In every accounting shop around the globe, there is likely one universal truth; some part of month-end close is performed in Excel. It may be a small (or large, depending on your operational efficiency) task but there is a consolidation of statements, reconciliations, or other sorts of processes that occur inside of Excel for nearly every company to close their books on a monthly and quarterly basis.
It’s the fact that Excel is nested deep inside the finance world that has made Office, ‘sticky’. Meaning, that no matter how the world changes with apps and updates, the one thing that remains constant for these shops is that Excel is the corner stone to productivity. Everything from custom macros to formulas and the always fun pivot tables do not translate well into other products; Excel is one of the few apps that silicon valley has yet to build a better solution.
But for Microsoft, they know that every year, new companies pop up that are trying to do just that, build a better excel. While the barrier to entry is high, it’s not insurmountable. It’s because of this that we have seen Microsoft throw everything it has at making Office 365 provide a wider array of solutions in hopes to find that new, ‘sticky’ service.
While it may have looked like ‘just another chat app’, Teams is the new Excel for Microsoft, or so they hope. And candidly, the early indicators are that Teams is the new app to beat in the collaboration segment.
In a recent report from Spiceworks, their survey, albeit somewhat limited in scope (n = 900), noted that when compared to competitors, it is expected to have a higher growth rate and by 2020, Teams adoption rate will double; the report and many outlets proudly trumpet that this is outpacing Slack by a wide margin.
And it should, if Microsoft, who already has 155+ million commercial customers was not able to outpace Slack with Teams, Microsoft’s core business could be in jeopardy. It’s clear that Teams is a good app, Microsoft has built a new, and modern collaboration suite, and they should be commended here, but their barriers to adoption of Teams are much lower than just about every other chat service available today.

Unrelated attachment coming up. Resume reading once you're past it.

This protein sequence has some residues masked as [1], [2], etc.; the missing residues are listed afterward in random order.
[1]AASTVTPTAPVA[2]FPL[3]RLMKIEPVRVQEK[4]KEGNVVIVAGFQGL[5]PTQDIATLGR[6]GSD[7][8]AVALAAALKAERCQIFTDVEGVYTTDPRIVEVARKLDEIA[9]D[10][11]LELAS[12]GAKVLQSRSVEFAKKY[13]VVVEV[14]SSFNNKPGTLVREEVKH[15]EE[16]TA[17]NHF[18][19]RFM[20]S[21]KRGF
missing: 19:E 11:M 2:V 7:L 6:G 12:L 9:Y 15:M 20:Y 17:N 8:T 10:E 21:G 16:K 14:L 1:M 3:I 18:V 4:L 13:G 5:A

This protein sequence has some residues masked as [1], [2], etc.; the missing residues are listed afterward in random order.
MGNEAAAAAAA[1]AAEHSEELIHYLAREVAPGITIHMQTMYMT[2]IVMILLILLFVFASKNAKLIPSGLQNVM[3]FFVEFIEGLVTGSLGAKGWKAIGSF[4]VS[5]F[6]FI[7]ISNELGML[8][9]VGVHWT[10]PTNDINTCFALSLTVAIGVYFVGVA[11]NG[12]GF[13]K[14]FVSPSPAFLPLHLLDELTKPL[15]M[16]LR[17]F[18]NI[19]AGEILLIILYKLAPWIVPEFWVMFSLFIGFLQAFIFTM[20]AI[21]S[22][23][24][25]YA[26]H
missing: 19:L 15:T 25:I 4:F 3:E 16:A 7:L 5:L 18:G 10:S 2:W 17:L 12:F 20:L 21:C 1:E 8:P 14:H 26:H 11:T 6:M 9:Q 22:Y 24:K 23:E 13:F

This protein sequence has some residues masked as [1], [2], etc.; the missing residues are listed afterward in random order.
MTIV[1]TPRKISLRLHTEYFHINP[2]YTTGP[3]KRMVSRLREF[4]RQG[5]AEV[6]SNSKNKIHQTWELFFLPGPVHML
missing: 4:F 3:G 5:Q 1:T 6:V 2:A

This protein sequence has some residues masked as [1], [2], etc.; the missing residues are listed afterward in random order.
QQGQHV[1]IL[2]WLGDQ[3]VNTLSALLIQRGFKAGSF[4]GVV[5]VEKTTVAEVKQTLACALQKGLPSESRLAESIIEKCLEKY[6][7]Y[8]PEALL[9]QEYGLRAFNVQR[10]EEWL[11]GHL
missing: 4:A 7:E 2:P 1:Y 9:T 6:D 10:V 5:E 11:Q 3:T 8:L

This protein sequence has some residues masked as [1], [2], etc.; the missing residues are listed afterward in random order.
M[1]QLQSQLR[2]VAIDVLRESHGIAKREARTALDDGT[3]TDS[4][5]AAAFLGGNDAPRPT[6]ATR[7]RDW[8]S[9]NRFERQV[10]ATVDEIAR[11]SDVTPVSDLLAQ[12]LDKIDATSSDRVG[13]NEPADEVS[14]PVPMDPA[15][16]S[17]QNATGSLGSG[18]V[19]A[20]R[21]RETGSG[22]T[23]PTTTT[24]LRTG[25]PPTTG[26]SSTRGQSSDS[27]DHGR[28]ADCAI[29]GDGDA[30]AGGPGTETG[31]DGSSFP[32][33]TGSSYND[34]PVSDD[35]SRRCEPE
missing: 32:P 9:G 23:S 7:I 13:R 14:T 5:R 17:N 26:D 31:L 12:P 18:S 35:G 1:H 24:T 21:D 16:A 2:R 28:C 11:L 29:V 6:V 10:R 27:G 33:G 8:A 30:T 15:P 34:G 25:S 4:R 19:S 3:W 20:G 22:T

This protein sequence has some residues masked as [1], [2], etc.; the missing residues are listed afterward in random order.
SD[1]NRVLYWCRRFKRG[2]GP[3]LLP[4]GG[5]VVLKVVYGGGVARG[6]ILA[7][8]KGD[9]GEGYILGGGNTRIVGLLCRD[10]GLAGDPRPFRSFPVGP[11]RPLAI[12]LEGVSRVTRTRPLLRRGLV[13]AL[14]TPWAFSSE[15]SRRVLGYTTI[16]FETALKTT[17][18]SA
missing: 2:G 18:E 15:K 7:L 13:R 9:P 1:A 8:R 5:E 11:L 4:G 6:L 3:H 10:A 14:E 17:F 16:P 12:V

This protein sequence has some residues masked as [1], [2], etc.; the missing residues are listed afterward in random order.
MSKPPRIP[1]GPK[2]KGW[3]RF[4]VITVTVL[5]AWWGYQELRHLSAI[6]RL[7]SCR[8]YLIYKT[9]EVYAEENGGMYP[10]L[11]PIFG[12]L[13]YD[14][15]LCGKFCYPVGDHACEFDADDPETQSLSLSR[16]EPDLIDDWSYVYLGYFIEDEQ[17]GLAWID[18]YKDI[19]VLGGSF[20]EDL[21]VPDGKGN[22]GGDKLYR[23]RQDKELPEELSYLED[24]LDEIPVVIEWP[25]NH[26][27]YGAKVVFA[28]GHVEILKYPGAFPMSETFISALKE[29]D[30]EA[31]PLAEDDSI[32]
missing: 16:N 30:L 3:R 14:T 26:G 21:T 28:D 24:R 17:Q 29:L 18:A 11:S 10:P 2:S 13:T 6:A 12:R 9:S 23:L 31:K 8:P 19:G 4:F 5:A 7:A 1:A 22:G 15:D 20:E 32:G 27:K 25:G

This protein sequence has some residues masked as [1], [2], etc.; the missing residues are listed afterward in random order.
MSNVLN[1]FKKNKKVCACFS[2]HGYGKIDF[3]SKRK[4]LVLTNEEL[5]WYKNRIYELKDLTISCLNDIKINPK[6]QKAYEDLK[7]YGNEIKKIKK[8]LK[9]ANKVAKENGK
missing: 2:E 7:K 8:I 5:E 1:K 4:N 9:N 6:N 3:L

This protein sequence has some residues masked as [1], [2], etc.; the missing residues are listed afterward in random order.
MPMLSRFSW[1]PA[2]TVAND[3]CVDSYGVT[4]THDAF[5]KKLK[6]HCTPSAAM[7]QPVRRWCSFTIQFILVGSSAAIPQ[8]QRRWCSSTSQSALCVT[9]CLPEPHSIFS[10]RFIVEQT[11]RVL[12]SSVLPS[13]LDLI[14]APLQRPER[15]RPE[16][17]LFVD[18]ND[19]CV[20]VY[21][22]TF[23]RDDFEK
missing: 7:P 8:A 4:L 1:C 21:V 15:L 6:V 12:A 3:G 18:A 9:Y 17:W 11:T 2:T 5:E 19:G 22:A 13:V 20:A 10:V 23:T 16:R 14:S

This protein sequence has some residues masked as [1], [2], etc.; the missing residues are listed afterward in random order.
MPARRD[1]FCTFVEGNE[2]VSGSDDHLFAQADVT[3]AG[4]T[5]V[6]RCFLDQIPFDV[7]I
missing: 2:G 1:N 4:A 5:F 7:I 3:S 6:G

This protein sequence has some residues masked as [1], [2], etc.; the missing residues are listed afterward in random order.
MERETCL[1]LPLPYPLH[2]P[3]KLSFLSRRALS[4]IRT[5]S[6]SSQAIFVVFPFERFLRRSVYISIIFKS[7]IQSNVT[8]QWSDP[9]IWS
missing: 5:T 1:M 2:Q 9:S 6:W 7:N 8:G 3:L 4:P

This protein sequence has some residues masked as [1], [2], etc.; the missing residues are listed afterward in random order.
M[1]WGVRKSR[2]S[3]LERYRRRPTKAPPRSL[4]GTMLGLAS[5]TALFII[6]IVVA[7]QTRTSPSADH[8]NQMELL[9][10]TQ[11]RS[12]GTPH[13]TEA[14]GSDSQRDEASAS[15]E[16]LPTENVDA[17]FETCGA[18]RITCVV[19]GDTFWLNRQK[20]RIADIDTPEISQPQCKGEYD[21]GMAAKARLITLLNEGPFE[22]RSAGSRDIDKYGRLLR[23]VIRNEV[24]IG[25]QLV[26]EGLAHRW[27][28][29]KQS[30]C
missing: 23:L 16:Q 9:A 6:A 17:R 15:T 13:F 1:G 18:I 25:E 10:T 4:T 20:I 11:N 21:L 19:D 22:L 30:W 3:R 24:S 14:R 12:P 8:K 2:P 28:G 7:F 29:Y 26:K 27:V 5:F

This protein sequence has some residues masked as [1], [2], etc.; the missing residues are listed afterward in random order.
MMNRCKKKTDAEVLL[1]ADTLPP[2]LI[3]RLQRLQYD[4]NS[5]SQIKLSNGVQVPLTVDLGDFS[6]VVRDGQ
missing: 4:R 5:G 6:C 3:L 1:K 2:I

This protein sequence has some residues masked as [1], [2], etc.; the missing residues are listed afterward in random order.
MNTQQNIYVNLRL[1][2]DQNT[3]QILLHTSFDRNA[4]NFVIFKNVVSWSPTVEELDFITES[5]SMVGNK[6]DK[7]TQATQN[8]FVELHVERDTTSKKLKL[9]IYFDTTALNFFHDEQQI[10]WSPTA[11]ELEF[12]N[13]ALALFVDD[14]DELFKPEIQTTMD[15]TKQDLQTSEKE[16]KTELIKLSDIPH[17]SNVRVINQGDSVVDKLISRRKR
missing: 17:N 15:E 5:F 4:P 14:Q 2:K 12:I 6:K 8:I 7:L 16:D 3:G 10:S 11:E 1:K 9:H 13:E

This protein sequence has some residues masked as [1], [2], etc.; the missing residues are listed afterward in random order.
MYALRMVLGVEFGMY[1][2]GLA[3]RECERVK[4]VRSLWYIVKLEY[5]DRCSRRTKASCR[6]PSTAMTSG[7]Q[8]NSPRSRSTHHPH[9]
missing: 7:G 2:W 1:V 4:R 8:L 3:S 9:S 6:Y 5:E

And that’s ok. Microsoft’s Office 365 suite is continuing to prove to be one of the best decisions Microsoft has made in the last decade and Teams is finally bringing the platform full circle. Primarily because the app is starting to find the right balance between chat and productivity and isn’t trying to be an ‘end-all’ solution for every type of task the modern organization undertakes.
While on-boarding of Teams does take some time, for those who have invested the effort to adjust to the workflow, customers satisfaction is quite high. With the customers that I talk to on a frequent basis, there is a tipping point where Slack becomes ‘another email inbox to maintain’ while Teams has more granular controls and settings that, when used correctly, avoid this notification overload.
The challenge Microsoft has today is trying to figure out how to work with small teams and startups. Many new companies are still spinning up G-Suite on day one and possibly Slack not long after but it’s clear that once you hit around 50 employees, the tools by Google and others begin to breakdown in functionality at scale. But, these companies are slowly figuring out ways to make large-scale deployments operate more smoothly but the time is ticking because as they work to scale up, Microsoft keeps adding more functionality to its productivity suite for no additional cost.
Teams for Microsoft, when deployed correctly, can have the same level of sticky-ness as Excel; the company has a home run in the makings and so far, it has taken the right steps to ensure its success.